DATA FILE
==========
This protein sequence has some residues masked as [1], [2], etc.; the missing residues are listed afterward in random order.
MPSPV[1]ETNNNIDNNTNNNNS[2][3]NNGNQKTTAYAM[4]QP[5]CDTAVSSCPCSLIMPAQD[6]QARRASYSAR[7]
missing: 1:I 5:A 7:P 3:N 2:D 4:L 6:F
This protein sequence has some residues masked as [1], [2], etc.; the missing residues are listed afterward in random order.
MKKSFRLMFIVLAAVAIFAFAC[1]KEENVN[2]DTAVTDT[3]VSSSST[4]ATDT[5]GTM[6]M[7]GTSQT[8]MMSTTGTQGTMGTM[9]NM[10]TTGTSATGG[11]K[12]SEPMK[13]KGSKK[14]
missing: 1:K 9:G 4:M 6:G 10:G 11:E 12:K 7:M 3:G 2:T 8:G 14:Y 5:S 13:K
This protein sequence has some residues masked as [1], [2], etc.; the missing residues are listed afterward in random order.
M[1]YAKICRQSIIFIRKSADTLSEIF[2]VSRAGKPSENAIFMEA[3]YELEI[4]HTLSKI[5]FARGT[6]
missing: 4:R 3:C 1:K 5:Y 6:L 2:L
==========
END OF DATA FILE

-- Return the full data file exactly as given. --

This protein sequence has some residues masked as [1], [2], etc.; the missing residues are listed afterward in random order.
MPSPV[1]ETNNNIDNNTNNNNS[2][3]NNGNQKTTAYAM[4]QP[5]CDTAVSSCPCSLIMPAQD[6]QARRASYSAR[7]
missing: 1:I 5:A 7:P 3:N 2:D 4:L 6:F
This protein sequence has some residues masked as [1], [2], etc.; the missing residues are listed afterward in random order.
MKKSFRLMFIVLAAVAIFAFAC[1]KEENVN[2]DTAVTDT[3]VSSSST[4]ATDT[5]GTM[6]M[7]GTSQT[8]MMSTTGTQGTMGTM[9]NM[10]TTGTSATGG[11]K[12]SEPMK[13]KGSKK[14]
missing: 1:K 9:G 4:M 6:G 10:G 11:E 12:K 7:M 3:G 2:T 8:G 14:Y 5:S 13:K
This protein sequence has some residues masked as [1], [2], etc.; the missing residues are listed afterward in random order.
M[1]YAKICRQSIIFIRKSADTLSEIF[2]VSRAGKPSENAIFMEA[3]YELEI[4]HTLSKI[5]FARGT[6]
missing: 4:R 3:C 1:K 5:Y 6:L 2:L